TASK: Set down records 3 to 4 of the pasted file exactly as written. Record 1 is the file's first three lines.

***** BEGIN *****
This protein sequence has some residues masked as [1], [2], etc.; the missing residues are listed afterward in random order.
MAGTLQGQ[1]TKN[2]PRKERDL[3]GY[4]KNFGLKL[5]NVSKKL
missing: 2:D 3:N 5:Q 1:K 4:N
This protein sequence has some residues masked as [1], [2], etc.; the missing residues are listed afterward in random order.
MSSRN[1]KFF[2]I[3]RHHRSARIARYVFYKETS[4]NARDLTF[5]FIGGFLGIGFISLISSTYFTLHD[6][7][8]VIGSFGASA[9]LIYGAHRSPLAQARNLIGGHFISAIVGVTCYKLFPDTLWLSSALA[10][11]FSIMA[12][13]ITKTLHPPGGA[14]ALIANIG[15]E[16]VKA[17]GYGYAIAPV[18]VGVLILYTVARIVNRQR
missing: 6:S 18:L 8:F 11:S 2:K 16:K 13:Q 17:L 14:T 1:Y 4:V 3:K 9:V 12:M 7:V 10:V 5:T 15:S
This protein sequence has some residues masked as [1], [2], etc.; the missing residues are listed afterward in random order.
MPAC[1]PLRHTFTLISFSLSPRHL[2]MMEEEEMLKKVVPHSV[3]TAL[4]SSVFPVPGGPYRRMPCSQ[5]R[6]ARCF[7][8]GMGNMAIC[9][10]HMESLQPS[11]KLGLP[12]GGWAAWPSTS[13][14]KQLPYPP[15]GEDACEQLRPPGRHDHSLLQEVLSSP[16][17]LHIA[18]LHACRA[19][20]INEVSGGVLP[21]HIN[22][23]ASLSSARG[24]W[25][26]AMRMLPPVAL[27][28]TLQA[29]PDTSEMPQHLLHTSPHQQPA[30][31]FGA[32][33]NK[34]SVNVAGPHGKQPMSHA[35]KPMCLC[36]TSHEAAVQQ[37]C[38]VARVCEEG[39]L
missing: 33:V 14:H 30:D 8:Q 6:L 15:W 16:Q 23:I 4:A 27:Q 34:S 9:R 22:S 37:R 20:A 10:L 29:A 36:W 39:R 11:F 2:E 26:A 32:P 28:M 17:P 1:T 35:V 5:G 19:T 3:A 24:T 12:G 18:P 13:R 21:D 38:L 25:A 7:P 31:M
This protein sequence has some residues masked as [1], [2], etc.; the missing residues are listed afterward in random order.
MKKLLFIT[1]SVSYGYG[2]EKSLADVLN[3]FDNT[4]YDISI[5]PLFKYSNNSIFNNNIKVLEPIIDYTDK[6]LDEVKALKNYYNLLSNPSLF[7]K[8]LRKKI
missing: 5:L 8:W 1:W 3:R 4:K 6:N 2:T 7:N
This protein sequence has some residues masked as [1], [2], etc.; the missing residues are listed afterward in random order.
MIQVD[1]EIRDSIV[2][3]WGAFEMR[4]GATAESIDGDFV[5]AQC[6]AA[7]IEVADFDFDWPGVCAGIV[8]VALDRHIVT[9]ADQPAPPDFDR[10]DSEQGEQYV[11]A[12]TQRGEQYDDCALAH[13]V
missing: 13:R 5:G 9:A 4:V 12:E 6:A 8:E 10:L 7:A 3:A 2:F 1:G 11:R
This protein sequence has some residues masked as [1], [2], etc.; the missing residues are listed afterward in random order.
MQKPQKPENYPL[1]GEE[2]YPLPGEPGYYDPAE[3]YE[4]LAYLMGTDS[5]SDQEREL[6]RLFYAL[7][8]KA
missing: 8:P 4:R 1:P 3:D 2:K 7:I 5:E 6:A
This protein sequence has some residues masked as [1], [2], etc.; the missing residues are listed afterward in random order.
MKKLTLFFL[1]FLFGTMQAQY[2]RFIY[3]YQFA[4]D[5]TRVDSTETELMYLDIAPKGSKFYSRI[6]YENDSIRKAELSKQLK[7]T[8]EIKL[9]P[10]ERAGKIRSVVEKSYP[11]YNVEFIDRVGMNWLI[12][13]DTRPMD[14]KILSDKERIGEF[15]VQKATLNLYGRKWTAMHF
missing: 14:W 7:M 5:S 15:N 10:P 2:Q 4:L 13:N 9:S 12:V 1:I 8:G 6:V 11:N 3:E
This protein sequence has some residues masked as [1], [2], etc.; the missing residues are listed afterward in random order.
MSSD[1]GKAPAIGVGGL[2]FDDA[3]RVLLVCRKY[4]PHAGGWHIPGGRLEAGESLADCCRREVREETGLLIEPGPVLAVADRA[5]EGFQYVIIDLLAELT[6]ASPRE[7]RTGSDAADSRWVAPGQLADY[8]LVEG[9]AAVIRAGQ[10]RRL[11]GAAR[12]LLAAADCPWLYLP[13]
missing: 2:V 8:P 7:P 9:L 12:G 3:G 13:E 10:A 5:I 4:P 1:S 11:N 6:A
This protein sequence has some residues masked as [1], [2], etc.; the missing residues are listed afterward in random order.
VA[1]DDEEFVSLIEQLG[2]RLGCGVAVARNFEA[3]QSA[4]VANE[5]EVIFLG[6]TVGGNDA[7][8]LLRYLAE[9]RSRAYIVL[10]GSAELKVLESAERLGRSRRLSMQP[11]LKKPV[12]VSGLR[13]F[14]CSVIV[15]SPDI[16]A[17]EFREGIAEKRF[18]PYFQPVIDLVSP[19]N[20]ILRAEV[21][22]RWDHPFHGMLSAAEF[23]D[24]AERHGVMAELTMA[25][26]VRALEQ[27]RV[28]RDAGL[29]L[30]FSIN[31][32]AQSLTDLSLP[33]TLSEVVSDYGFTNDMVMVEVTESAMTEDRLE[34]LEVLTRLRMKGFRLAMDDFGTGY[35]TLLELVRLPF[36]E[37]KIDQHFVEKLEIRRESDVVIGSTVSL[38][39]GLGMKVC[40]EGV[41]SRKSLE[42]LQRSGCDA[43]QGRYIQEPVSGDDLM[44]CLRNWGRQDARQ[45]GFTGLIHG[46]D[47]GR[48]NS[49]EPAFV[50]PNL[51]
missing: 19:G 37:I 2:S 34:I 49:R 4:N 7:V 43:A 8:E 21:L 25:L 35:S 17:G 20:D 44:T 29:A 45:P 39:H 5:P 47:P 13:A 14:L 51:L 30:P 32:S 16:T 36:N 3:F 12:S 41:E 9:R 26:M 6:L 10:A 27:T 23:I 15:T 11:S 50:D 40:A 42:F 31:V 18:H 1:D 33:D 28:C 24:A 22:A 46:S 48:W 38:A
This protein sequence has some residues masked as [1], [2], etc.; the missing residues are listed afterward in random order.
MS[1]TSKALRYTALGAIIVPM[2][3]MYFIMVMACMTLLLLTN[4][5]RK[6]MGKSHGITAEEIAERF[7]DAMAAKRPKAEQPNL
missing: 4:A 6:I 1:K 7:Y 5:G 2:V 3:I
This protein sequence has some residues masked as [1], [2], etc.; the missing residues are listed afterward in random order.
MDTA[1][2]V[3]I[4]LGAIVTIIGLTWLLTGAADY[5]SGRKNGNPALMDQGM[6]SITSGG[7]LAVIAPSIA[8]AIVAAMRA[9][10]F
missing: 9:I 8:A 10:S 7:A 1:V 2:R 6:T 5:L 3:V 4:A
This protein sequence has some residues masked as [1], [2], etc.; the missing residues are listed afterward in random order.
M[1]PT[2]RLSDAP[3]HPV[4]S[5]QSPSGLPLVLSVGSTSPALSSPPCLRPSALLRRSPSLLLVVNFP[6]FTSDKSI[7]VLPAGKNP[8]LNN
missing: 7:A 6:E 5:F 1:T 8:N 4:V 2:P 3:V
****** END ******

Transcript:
This protein sequence has some residues masked as [1], [2], etc.; the missing residues are listed afterward in random order.
MPAC[1]PLRHTFTLISFSLSPRHL[2]MMEEEEMLKKVVPHSV[3]TAL[4]SSVFPVPGGPYRRMPCSQ[5]R[6]ARCF[7][8]GMGNMAIC[9][10]HMESLQPS[11]KLGLP[12]GGWAAWPSTS[13][14]KQLPYPP[15]GEDACEQLRPPGRHDHSLLQEVLSSP[16][17]LHIA[18]LHACRA[19][20]INEVSGGVLP[21]HIN[22][23]ASLSSARG[24]W[25][26]AMRMLPPVAL[27][28]TLQA[29]PDTSEMPQHLLHTSPHQQPA[30][31]FGA[32][33]NK[34]SVNVAGPHGKQPMSHA[35]KPMCLC[36]TSHEAAVQQ[37]C[38]VARVCEEG[39]L
missing: 33:V 14:H 30:D 8:Q 6:L 15:W 16:Q 23:I 4:A 27:Q 34:S 9:R 22:S 37:R 20:A 10:L 29:A 36:W 39:R 11:F 2:E 26:A 32:P 28:M 17:P 1:T 35:V 5:G 19:T 3:A 24:T 12:G 18:P 13:R 21:D 38:L 25:A 7:P 31:M
This protein sequence has some residues masked as [1], [2], etc.; the missing residues are listed afterward in random order.
MKKLLFIT[1]SVSYGYG[2]EKSLADVLN[3]FDNT[4]YDISI[5]PLFKYSNNSIFNNNIKVLEPIIDYTDK[6]LDEVKALKNYYNLLSNPSLF[7]K[8]LRKKI
missing: 5:L 8:W 1:W 3:R 4:K 6:N 2:T 7:N